(Pre19-SetA) Q51. Consider the following statements about particularly Vulnerable Tribal Groups (PVTGs) in India:

  1. PVTGs reside in 18 states and one union Territory.
  2. A stagnant or declining population is one of the criteria for determining PVTG status.
  3. There are 92 PVTGs officially notified in the country so far.
  4. Irular and Konda Reddi tribes are included in the list of PVTGs.

Which of the statements given above are correct?
(a) 1,2 and 3
(b) 2,3 and 4
(c) 1, 2 and 4
(d) 1,3 and 4
Difficulty: Tough. Statement 1 and 3 are absolute GK, which are not easily available in routine prep sources.

  • 75 tribal groups have been categorized categorized by Ministry of Home Affairs as Particularly Vulnerable Tribal Groups (PVTG)s. PVTGs reside in 18 States and UT of A&N Islands. Says Tribal Ministry website. So, #1 is right but #3 is wrong. This eliminates all options except C.
  • Btw, Konda Reddi reside in Andhra Pradesh (including Telangana) and Irular reside in Tamilnadu.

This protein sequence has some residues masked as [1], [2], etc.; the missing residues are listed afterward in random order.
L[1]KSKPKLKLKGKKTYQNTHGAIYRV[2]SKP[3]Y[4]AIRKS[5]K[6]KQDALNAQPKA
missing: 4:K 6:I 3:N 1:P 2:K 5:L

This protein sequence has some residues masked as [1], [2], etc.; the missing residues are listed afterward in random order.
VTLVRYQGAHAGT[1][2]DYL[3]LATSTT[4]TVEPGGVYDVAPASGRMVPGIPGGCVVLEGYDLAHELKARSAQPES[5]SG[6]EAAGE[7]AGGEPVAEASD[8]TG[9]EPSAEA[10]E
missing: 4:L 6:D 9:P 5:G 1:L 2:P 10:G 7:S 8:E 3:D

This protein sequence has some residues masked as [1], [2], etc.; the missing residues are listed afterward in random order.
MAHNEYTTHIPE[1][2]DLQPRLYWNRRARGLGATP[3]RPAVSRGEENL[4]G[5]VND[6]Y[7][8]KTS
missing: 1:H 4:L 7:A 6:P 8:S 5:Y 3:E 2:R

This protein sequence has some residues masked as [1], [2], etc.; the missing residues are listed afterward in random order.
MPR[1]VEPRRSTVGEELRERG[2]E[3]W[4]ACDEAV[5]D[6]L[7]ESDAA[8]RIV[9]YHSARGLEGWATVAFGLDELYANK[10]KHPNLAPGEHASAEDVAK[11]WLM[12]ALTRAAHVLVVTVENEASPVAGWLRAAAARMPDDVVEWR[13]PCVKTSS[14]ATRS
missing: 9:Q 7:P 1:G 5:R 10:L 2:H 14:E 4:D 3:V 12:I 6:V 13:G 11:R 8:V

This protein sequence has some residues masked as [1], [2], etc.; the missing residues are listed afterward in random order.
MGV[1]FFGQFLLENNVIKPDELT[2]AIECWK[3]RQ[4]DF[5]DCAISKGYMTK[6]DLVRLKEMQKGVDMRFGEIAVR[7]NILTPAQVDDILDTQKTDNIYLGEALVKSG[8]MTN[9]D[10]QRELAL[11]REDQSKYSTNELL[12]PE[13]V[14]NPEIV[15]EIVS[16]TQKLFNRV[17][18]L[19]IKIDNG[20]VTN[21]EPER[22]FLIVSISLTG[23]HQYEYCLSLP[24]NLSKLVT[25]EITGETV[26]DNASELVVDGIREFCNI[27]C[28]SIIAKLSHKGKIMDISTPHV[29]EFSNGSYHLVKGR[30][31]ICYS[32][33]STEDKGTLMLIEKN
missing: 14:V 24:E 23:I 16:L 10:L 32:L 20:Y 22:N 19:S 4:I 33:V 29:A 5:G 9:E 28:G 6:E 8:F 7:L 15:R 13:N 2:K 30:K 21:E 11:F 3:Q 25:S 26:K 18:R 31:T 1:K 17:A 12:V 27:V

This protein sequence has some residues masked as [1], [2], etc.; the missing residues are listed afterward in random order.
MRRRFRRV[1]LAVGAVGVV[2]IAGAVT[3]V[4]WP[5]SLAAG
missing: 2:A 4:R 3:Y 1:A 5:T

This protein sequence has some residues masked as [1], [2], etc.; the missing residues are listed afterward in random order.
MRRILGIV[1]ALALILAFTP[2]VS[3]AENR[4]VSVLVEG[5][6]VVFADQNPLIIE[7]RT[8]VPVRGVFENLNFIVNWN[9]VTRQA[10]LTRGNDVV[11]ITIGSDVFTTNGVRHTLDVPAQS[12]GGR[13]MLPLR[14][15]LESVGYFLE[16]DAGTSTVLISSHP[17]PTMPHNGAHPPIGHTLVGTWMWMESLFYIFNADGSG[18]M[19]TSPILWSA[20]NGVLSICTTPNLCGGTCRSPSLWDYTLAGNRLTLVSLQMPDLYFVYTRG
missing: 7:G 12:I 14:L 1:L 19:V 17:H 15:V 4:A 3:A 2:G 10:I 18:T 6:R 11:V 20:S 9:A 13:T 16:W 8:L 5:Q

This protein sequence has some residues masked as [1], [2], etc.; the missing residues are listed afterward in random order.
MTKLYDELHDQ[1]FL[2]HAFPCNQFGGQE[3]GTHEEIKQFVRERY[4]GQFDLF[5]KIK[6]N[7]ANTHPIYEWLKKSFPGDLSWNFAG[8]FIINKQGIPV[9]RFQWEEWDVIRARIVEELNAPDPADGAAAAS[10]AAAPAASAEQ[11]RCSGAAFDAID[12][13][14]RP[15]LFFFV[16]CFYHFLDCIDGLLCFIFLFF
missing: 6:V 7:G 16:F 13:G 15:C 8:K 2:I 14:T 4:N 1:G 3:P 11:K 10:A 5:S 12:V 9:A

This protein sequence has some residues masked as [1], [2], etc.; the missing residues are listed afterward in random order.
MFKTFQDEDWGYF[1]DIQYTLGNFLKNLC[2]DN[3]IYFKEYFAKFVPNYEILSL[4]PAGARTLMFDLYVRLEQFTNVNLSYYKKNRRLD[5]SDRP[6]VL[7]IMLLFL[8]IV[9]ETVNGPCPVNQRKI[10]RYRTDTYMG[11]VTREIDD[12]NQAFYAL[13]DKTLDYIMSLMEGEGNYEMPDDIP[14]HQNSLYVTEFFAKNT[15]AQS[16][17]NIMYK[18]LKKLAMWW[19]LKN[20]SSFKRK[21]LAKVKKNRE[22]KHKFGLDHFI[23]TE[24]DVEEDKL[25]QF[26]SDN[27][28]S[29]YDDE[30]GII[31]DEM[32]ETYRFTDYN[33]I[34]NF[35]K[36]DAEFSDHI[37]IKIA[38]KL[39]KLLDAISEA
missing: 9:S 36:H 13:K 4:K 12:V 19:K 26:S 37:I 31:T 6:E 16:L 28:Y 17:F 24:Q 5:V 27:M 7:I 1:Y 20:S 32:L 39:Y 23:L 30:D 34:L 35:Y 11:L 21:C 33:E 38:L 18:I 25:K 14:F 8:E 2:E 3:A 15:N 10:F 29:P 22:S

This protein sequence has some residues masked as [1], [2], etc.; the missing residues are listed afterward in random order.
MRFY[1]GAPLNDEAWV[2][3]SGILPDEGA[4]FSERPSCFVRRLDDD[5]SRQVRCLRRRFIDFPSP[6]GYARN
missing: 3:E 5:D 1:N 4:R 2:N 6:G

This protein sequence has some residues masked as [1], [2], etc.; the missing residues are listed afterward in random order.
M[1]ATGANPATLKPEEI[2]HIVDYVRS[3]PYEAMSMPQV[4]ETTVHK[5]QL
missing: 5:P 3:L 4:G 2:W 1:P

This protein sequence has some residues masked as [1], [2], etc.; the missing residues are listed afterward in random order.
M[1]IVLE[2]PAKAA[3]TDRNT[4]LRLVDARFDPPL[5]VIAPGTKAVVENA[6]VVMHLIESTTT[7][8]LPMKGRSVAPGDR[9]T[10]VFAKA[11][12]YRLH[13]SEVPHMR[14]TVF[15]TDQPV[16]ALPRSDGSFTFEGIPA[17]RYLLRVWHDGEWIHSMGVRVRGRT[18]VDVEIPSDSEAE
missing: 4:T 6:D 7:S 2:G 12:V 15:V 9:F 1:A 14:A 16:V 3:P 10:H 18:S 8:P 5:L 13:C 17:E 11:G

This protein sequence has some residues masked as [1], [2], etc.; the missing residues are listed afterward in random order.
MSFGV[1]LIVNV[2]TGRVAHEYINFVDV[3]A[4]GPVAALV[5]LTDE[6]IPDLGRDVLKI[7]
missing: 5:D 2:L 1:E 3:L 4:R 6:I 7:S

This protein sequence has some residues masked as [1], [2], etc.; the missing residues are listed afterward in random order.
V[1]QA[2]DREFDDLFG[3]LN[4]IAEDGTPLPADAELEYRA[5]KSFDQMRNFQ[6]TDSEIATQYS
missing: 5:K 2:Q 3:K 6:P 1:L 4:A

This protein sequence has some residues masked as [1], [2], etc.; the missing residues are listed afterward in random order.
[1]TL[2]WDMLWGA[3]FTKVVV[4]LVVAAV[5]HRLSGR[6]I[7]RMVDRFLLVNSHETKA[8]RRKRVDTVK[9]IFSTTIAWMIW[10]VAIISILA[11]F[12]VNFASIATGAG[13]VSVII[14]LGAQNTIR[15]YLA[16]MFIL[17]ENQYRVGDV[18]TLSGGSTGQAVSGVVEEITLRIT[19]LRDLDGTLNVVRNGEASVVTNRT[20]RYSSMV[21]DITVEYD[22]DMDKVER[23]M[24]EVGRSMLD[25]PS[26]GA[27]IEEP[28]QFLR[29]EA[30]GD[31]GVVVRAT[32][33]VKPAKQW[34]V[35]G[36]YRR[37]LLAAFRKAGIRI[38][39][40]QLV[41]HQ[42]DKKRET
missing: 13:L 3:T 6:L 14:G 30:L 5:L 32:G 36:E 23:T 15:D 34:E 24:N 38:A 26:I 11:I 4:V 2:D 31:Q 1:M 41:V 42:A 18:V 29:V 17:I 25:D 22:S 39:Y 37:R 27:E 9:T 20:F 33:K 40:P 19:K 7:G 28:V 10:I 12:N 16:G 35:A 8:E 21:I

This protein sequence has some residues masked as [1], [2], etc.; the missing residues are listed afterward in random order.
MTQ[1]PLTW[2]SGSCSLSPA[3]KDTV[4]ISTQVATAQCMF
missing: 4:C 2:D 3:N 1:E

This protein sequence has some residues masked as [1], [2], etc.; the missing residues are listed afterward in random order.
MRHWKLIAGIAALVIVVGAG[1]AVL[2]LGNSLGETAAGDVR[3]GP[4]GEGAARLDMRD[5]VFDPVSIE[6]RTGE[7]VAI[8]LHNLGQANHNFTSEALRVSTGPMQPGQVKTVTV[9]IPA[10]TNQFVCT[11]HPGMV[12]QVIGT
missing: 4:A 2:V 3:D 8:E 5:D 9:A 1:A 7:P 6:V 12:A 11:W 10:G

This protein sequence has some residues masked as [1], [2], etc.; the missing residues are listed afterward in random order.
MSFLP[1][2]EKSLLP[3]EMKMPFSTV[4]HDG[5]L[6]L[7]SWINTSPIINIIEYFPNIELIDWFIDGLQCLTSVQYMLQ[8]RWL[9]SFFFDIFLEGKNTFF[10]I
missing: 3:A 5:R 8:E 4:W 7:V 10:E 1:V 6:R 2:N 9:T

!gm Because gm-rule#2 all dates, numbers and figures are wrong but here statement#1 and #3 contain numbers but even if you believe them to be wrong, there is no option without either statement#1 or #3.

Geography: World

(Pre19-SetA) Q36. Consider the following pairs :
Sea: Bordering country

  1. Adriatic Sea: Albania
  2. Black Sea: Croatia
  3. Caspian Sea: Kazakhstan
  4. Mediterranean Sea: Morocco
  5. Red Sea: Syria

Which of the pairs given above are correctly matched?
(a) 1,2 and 4 only
(b) 1,3 and 4 only
(c) 2 and 5 only
(d) 1,2,3,4 and 5
Difficulty: Medium to Tough depending on your mastery over School Atlas.
ANS: Go through School Atlas:
UPSC Answerkey World Geography School Atlas

  • #3 Caspian Sea: Kazakhstan is correct. So A and C are eliminated.
  • #5: Syria touches Mediterranean sea and not Black Sea. So, #5 is wrong, this eliminates D.
  • Thus, we are left with answer B.

GuessmastergiriTM: Not Applicable.
This concludes the article series on the answer key for prelim 2019. you can access all the articles at: http://Mrunal.org/Prelims